On this date in 1620, the Mayflower, carrying 102 passengers set sail from Southampton, England toward North America.
Here are some things you may not have known about the voyage.
First, the pilgrims weren’t fleeing religious persecution. They originally moved from England to the Netherlands and were allowed to practice their religion freely. They decided to leave the Netherlands because they were worried about losing their English identity and language. The group considered several locations for a colony in the New World, including Guiana, Virginia and near the site of present-day New York City.
The group originally set out on two ships, the Mayflower and the Speedwell. The Speedwell was found to be unseaworthy and remained behind in Southampton. The Mayflower, which was near the end of it’s useful working life, was difficult to sail against the prevailing westerly winds of the North Atlantic, causing the voyage to take more than two months. The expedition sighted land on November 9 at Cape Cod in present-day Massachusetts. While they were at sea one passenger and one crew member died. One child was born at sea, another was born while the ship was anchored off Cape Cod.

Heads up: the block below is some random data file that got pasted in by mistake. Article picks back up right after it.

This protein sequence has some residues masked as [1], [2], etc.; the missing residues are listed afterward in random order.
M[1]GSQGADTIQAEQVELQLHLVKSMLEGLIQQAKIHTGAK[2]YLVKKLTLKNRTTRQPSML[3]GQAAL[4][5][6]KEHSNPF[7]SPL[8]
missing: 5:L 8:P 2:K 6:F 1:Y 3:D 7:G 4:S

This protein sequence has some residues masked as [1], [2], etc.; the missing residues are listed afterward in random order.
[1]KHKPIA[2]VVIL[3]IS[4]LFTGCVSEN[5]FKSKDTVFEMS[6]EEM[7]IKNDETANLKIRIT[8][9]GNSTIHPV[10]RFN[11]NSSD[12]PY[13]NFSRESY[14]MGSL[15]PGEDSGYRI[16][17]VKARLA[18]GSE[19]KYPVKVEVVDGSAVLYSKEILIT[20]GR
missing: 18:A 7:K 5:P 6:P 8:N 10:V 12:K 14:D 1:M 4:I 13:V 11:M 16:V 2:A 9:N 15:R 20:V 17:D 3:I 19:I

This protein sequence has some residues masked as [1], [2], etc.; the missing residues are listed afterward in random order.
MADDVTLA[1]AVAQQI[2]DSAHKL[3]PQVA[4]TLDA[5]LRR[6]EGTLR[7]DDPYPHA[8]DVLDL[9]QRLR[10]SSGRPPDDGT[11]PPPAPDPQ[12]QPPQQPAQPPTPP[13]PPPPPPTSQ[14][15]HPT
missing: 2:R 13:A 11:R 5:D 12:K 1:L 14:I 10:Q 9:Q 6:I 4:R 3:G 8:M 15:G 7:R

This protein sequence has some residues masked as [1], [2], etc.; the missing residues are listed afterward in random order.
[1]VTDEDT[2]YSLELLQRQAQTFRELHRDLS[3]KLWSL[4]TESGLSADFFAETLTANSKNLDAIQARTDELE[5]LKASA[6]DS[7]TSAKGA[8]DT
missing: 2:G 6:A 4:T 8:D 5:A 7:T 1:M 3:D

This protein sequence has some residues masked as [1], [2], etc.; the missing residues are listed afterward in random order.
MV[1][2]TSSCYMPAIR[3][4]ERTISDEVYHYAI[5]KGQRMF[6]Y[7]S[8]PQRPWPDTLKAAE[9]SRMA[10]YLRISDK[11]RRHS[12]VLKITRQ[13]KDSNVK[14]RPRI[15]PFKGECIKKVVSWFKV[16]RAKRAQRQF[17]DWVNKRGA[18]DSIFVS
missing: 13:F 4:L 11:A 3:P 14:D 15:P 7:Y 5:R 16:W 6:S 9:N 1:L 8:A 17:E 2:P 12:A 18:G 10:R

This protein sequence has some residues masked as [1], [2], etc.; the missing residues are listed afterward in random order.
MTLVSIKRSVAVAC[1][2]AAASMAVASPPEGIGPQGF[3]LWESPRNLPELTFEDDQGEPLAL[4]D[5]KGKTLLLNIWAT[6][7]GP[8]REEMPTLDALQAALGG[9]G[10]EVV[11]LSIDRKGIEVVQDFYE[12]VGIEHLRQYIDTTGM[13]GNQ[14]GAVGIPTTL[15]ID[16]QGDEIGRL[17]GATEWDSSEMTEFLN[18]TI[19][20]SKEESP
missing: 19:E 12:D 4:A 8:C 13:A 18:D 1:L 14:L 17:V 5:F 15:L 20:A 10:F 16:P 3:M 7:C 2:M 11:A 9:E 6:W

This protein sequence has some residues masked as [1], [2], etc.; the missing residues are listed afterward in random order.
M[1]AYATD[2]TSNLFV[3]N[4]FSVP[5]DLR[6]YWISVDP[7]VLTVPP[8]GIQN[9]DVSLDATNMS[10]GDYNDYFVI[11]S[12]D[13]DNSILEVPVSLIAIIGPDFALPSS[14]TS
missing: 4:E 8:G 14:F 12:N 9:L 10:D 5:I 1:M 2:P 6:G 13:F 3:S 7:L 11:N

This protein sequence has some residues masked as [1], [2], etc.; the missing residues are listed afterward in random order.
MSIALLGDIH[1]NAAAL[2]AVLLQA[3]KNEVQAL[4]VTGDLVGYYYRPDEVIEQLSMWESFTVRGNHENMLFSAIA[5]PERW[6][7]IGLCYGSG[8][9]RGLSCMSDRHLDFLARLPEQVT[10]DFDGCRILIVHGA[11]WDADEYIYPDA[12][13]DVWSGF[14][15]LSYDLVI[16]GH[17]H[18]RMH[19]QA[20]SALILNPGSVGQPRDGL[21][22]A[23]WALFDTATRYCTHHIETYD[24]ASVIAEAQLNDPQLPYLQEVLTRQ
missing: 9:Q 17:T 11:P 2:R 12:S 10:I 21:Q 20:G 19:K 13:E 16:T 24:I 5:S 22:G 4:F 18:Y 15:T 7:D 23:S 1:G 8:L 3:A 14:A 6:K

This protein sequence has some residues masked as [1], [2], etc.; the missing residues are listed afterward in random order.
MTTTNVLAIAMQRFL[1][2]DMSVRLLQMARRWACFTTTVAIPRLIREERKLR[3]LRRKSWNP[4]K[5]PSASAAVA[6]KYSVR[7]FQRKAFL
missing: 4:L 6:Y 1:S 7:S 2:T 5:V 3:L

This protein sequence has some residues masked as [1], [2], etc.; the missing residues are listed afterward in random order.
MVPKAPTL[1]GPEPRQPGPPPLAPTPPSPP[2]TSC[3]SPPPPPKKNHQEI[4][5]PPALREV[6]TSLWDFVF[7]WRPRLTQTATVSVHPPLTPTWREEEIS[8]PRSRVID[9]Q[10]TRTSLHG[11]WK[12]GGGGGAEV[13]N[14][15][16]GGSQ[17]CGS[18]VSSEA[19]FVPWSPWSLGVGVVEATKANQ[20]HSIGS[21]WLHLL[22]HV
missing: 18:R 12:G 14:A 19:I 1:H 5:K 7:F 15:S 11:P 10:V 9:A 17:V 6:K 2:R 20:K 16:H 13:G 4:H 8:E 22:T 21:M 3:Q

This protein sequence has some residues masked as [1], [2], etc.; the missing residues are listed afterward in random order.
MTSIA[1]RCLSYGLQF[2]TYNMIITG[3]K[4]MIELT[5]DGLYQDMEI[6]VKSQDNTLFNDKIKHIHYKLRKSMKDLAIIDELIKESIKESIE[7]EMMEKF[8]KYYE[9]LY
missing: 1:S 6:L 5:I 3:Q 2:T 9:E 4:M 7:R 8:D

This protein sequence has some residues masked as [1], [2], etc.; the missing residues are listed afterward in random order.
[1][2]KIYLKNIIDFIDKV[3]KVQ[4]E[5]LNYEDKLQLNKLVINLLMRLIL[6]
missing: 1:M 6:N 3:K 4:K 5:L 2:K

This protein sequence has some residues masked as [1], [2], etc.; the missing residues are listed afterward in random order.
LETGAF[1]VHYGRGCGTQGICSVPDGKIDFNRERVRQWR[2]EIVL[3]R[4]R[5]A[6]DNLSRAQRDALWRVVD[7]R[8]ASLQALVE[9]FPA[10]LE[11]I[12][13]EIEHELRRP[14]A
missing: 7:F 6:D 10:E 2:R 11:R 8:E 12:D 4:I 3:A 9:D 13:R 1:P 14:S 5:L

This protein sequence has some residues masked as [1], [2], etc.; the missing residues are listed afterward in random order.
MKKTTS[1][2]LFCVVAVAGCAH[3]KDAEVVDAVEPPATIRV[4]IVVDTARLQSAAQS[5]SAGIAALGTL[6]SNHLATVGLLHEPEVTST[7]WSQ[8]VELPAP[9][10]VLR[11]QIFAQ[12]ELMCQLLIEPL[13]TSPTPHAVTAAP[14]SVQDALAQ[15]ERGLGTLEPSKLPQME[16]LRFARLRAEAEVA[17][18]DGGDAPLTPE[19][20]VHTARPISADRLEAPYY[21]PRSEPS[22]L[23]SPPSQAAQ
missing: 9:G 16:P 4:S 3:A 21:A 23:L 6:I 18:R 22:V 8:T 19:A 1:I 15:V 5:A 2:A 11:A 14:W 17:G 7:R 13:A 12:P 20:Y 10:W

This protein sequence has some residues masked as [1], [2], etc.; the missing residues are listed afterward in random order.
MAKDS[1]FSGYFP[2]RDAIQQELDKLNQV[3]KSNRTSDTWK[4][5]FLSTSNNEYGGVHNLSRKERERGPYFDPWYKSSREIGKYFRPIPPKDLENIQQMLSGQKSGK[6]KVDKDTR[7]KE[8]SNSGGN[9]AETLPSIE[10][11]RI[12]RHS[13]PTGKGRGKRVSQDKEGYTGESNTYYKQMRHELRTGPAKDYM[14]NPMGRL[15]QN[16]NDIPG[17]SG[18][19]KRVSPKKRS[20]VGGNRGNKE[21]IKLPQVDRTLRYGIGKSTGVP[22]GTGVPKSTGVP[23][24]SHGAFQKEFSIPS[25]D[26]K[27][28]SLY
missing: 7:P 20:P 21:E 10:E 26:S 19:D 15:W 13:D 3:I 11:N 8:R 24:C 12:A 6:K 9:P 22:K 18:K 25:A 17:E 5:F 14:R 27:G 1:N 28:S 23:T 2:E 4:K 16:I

The first winter was, in fact, as awful as the legend tells. The settlers were charged with building shelters during a brutal New England winter. Between November and March, more than half the colonists and crew members had died. The Plymouth colony survived and became part of the Massachusetts Bay Colony in 1691. The term “pilgrim” for the colonists didn’t come into common use until at least 1798.
Our question, the Plymouth Colony was the second successful English settlement in what is now the United States. What was the first?
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